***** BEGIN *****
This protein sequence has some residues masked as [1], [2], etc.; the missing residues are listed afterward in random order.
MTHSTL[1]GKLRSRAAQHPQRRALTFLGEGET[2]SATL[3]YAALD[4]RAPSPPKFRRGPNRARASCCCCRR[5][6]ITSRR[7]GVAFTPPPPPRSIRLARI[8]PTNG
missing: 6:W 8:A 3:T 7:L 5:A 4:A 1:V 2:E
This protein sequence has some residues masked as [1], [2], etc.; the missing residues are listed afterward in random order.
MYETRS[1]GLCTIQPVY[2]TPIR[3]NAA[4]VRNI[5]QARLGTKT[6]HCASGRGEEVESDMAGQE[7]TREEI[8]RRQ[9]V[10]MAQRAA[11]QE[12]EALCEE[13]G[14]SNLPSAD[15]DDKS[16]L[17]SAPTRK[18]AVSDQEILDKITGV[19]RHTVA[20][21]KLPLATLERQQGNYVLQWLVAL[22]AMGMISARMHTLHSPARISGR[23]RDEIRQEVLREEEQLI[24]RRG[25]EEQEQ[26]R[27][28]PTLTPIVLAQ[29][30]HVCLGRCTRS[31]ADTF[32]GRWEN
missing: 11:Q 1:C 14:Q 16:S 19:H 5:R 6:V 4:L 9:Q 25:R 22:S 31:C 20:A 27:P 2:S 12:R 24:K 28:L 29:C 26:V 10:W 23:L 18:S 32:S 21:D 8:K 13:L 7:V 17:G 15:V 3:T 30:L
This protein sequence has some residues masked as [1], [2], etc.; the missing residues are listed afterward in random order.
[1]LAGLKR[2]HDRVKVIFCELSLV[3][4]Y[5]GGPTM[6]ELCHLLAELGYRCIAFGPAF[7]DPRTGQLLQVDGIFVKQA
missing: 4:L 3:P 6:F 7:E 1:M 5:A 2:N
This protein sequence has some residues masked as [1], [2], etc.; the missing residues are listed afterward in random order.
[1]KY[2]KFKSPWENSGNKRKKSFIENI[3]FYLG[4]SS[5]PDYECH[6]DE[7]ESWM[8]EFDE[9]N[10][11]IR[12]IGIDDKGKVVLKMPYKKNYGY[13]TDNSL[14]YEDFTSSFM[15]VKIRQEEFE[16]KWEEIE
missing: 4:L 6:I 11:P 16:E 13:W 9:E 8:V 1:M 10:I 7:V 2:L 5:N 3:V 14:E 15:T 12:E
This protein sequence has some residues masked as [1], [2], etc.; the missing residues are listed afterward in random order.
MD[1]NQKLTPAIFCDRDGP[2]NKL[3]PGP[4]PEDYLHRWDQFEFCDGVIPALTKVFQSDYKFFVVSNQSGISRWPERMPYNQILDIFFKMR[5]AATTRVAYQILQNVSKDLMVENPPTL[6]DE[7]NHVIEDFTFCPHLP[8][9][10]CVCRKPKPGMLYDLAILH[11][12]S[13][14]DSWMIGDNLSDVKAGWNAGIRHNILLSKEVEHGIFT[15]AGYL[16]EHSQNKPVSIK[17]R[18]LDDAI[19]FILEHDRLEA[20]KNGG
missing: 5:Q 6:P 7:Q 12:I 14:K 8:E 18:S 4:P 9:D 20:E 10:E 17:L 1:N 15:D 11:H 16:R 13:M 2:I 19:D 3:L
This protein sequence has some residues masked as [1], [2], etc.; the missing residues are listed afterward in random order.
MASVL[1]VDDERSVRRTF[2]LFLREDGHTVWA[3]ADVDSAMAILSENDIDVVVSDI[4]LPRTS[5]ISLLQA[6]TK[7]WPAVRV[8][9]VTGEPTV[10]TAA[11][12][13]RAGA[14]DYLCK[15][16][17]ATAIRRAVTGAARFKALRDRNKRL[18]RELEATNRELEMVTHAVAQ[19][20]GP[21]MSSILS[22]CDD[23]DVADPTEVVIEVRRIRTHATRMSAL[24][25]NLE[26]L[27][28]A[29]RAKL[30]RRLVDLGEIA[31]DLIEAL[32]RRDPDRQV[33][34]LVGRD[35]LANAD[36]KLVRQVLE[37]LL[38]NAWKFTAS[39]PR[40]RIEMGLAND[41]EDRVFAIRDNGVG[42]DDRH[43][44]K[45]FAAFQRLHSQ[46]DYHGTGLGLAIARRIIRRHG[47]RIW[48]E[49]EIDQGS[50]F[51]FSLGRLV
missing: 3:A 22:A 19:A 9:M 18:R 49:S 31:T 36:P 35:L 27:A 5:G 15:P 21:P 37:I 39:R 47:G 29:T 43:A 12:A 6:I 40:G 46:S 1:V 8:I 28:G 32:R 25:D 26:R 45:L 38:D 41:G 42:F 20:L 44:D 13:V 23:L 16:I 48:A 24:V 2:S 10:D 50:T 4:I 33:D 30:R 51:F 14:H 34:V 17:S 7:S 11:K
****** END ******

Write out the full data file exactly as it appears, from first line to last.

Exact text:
This protein sequence has some residues masked as [1], [2], etc.; the missing residues are listed afterward in random order.
MTHSTL[1]GKLRSRAAQHPQRRALTFLGEGET[2]SATL[3]YAALD[4]RAPSPPKFRRGPNRARASCCCCRR[5][6]ITSRR[7]GVAFTPPPPPRSIRLARI[8]PTNG
missing: 6:W 8:A 3:T 7:L 5:A 4:A 1:V 2:E
This protein sequence has some residues masked as [1], [2], etc.; the missing residues are listed afterward in random order.
MYETRS[1]GLCTIQPVY[2]TPIR[3]NAA[4]VRNI[5]QARLGTKT[6]HCASGRGEEVESDMAGQE[7]TREEI[8]RRQ[9]V[10]MAQRAA[11]QE[12]EALCEE[13]G[14]SNLPSAD[15]DDKS[16]L[17]SAPTRK[18]AVSDQEILDKITGV[19]RHTVA[20][21]KLPLATLERQQGNYVLQWLVAL[22]AMGMISARMHTLHSPARISGR[23]RDEIRQEVLREEEQLI[24]RRG[25]EEQEQ[26]R[27][28]PTLTPIVLAQ[29][30]HVCLGRCTRS[31]ADTF[32]GRWEN
missing: 11:Q 1:C 14:Q 16:S 19:H 5:R 6:V 4:L 9:Q 25:R 22:S 31:C 20:A 27:P 2:S 12:R 24:K 28:L 29:C 26:V 10:W 23:L 18:S 32:S 21:D 8:K 13:L 7:V 17:G 15:V 3:T 30:L
This protein sequence has some residues masked as [1], [2], etc.; the missing residues are listed afterward in random order.
[1]LAGLKR[2]HDRVKVIFCELSLV[3][4]Y[5]GGPTM[6]ELCHLLAELGYRCIAFGPAF[7]DPRTGQLLQVDGIFVKQA
missing: 4:L 3:P 6:F 7:E 1:M 5:A 2:N
This protein sequence has some residues masked as [1], [2], etc.; the missing residues are listed afterward in random order.
[1]KY[2]KFKSPWENSGNKRKKSFIENI[3]FYLG[4]SS[5]PDYECH[6]DE[7]ESWM[8]EFDE[9]N[10][11]IR[12]IGIDDKGKVVLKMPYKKNYGY[13]TDNSL[14]YEDFTSSFM[15]VKIRQEEFE[16]KWEEIE
missing: 4:L 6:I 11:P 16:E 13:W 9:E 8:V 1:M 10:I 7:V 2:L 5:N 3:V 14:E 15:T 12:E
This protein sequence has some residues masked as [1], [2], etc.; the missing residues are listed afterward in random order.
MD[1]NQKLTPAIFCDRDGP[2]NKL[3]PGP[4]PEDYLHRWDQFEFCDGVIPALTKVFQSDYKFFVVSNQSGISRWPERMPYNQILDIFFKMR[5]AATTRVAYQILQNVSKDLMVENPPTL[6]DE[7]NHVIEDFTFCPHLP[8][9][10]CVCRKPKPGMLYDLAILH[11][12]S[13][14]DSWMIGDNLSDVKAGWNAGIRHNILLSKEVEHGIFT[15]AGYL[16]EHSQNKPVSIK[17]R[18]LDDAI[19]FILEHDRLEA[20]KNGG
missing: 5:Q 6:P 7:Q 12:I 14:K 8:E 18:S 4:P 9:D 20:E 10:E 17:L 1:N 15:D 11:H 16:R 13:M 2:I 19:D 3:L
This protein sequence has some residues masked as [1], [2], etc.; the missing residues are listed afterward in random order.
MASVL[1]VDDERSVRRTF[2]LFLREDGHTVWA[3]ADVDSAMAILSENDIDVVVSDI[4]LPRTS[5]ISLLQA[6]TK[7]WPAVRV[8][9]VTGEPTV[10]TAA[11][12][13]RAGA[14]DYLCK[15][16][17]ATAIRRAVTGAARFKALRDRNKRL[18]RELEATNRELEMVTHAVAQ[19][20]GP[21]MSSILS[22]CDD[23]DVADPTEVVIEVRRIRTHATRMSAL[24][25]NLE[26]L[27][28]A[29]RAKL[30]RRLVDLGEIA[31]DLIEAL[32]RRDPDRQV[33][34]LVGRD[35]LANAD[36]KLVRQVLE[37]LL[38]NAWKFTAS[39]PR[40]RIEMGLAND[41]EDRVFAIRDNGVG[42]DDRH[43][44]K[45]FAAFQRLHSQ[46]DYHGTGLGLAIARRIIRRHG[47]RIW[48]E[49]EIDQGS[50]F[51]FSLGRLV
missing: 3:A 22:A 19:A 9:M 18:R 49:S 31:T 36:P 35:L 27:A 5:G 15:P 21:P 37:I 39:R 47:G 29:T 43:A 12:A 6:I 40:G 46:S 1:V 8:I 28:G 32:R 25:D 26:R 45:L 38:D 41:G 42:F 20:L 44:D 13:V 23:L 16:I 48:A 24:V 2:S 10:D 50:T 4:I 33:D 30:R 51:F 14:H 34:V 17:S 7:S 11:K